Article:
Health care workers
COVID-19 cases are on the rise again, and health care workers have not forgotten how hospital bosses failed them during the height of the pandemic. Multiple strikes and labor actions are still happening across the U.S.
Respiratory therapists at the Ohio State University Wexner Medical Center have joined the Ohio Nurses Association, affiliated with the American Federation of Teachers. The vote in early August was 101 to 19, showing the overwhelming support of respiratory therapists for their right to collective bargaining. They join over 190,000 nurses across Ohio who belong to the ONA.
“This is a big step forward in building solidarity in the healthcare workforce to improve working conditions and quality care for our patients,” said Ohio State University Nurses Organization President Rick Lucas, RN. OSUNO is the Ohio State University local of the ONA. (Ohio Nurses Association, Aug. 9)
In New Jersey, nurses at the Robert Wood Johnson University Hospital began a strike on Aug. 4. The 1,700 RWJ nurses are members of United Steelworkers (USW) Local 4-200. They voted down a hospital contract proposal and issued a 10-day strike notice. Adequate staffing is at the top of the nurses’ list of demands.
Kelsey Khan is one of the striking nurses. She describes an average day in the life of a staff nurse at RWJ, where she was assigned six patients, including an elderly confused person at risk of falling; a patient receiving a blood transfusion which requires careful monitoring; a COVID-19 patient whose oxygen levels were dropping; a patient who needed blood drawn immediately; and a patient who was frustrated because they hadn’t been cleared to go home.
According to Khan: “The first contract proposal was voted down by a staggering 96 % of members. This is because the proposal had no action plan to safely staff units based on acuity (how sick patients are). In fact, the proposal omitted a staffing ratio altogether. Nurses refused to accept an offer that prioritized profits over our patients.” (labornotes.org, Aug. 23)
Kaiser Permanente workers held a series of pickets last month during contract negotiations to draw attention to the dismal state of profit-driven health care. Picket lines were up in California, Colorado, Oregon and Washington state.
After nine months of negotiating and a five-month strike, University of Michigan graduate students have proven that solidarity and withholding labor are effective in defeating the capitalists in the university administration. In April, a judge rejected the university’s attempt to force the 2,000 members of Graduate Employees Organization (GEO) to end their strike. The strike continued through the summer until the university capitulated, and the union won a contract that the union leadership is calling historic.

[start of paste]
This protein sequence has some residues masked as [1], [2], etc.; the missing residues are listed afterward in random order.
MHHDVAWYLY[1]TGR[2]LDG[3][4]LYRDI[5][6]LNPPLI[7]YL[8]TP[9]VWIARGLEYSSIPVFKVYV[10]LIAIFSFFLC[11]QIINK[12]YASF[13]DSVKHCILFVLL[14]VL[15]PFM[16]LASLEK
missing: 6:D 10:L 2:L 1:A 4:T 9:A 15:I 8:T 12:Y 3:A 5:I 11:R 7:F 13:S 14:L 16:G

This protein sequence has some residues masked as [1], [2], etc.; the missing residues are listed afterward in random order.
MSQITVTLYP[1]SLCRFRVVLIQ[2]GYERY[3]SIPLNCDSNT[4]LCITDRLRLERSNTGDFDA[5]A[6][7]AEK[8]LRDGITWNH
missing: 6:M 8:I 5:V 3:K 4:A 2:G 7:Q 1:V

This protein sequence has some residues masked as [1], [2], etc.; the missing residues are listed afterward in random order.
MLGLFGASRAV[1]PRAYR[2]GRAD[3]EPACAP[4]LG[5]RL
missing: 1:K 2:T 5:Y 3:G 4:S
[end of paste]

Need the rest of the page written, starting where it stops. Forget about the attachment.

The new agreement includes a 20% raise over three years for graduate student instructors on the Ann Arbor campus, while those on UM’s Dearborn campus get a 10.5% increase. GEO did not achieve its goal of parity between the Ann Arbor main campus and the Dearborn satellite campus. Doctoral students will receive a stipend over 12 months, a change from the current plan that only covers them when classes are in session. This amounts to a 50% increase.
Birthing parents will get 12 weeks of paid leave. Copays for physical therapy and mental health services were reduced and gender-affirming procedures will be covered under the graduate student health plan. Amir Fleischmann, a GEO spokesperson, said the contract shows the “power of a long-haul strike and worker-led campaign … This has been over two years in the making. We’ve had literally thousands of workers participating in this campaign at every step of the way, from formulating our platform to coming and watching and participating in bargaining sessions to going on strike.” (tinyurl.com/yc2jcmnb)
In Philadelphia, University of Pennsylvania residence advisers are following the example of other student workers and attempting to unionize. The UPenn RAs won a victory this August when the National Labor Relations Board denied the university’s claim that the residence advisers are not workers and thus are not entitled to join a union.
The 220 student workers at Penn will vote to join Office and Professional Employees International Union Local 153. Scott Williams, an organizer with that local, who has helped unionization efforts in half a dozen universities, said, “This is the first university [UPenn] that has contested the obvious reality that these workers are, in fact, workers.” (tinyurl.com/bp4sjz47)